After becoming CEO of United Way of Chester County in January, 2019, I reached out to Ken Ross, the executive director of the food pantry, to learn more about the problem and how UWCC could help. Financial stability is one of the cornerstones of our work at UWCC — we’ve operated the only Financial Stability Center co-located with a Careerlink facility in the state of Pennsylvania for the past five years — and helping people to become financially stable and self-sufficient is a high priority.
As part of our new strategic plan, we had made the commitment to aggressively seek out the people that needed help and laser focus on solutions to help them. I invited Ken, Randy and Debbie to come in to meet with our staff.
Ken told us that in the 6.4 mile stretch on Route 322 in Honey Brook from Route 82 to the Honey Brook Food Pantry there were 1,037 mobile homes.
What if we went into one of these mobile home parks and lifted the entire neighborhood up by getting everyone reassessed?
We realized quickly that Randy’s and Debbie’s efforts were something that the mobilizing power of United Way could help to scale to reach many more mobile home owners.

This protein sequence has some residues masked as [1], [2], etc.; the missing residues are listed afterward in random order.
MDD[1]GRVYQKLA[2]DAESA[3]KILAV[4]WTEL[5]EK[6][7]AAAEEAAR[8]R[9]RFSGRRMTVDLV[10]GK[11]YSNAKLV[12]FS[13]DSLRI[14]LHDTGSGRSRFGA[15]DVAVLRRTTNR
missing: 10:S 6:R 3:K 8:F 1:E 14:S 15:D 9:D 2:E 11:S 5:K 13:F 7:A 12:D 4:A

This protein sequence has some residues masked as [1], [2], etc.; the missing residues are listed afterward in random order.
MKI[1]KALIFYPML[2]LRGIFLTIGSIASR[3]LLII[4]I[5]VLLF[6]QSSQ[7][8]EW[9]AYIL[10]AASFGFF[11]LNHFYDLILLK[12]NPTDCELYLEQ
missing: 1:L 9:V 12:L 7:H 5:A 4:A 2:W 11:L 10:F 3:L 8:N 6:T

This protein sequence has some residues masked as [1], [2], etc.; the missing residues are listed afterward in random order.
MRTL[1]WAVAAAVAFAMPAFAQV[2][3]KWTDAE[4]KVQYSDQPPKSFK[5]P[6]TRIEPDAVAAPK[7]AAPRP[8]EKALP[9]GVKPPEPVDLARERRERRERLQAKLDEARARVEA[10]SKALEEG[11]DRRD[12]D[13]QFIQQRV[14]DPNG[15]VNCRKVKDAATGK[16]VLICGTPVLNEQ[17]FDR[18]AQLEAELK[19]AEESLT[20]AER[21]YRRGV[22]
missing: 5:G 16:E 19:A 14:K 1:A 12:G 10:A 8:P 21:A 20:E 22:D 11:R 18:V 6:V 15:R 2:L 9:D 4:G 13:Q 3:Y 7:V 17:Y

We asked Ken, Randy and Debbie: “What if we went into one of these mobile home parks and lifted the entire neighborhood up by getting everyone reassessed, could you help us?” The answer was an enthusiastic yes. And that small pebble began to make ripples.
We recruited the assistance of Legal Aid of SEPA, the law firm Shook, Hardy and Bacon jumped on board, and the UWCC’s board of directors courageously approved funding for a pilot program unlike anything we’d ever done before, and — to the best of our knowledge — the only one of its kind in the United States.
The team of collaborative partners got started, volunteers were trained, and with the support of former county commissioners Terence Farrell and Kathi Cozzone, current commissioner Michele Kichline, and Jonathan Shuck, the director of the assessment office, we had completed 177 mobile home reassessments by the end of summer 2019.
The results of this pilot were staggering.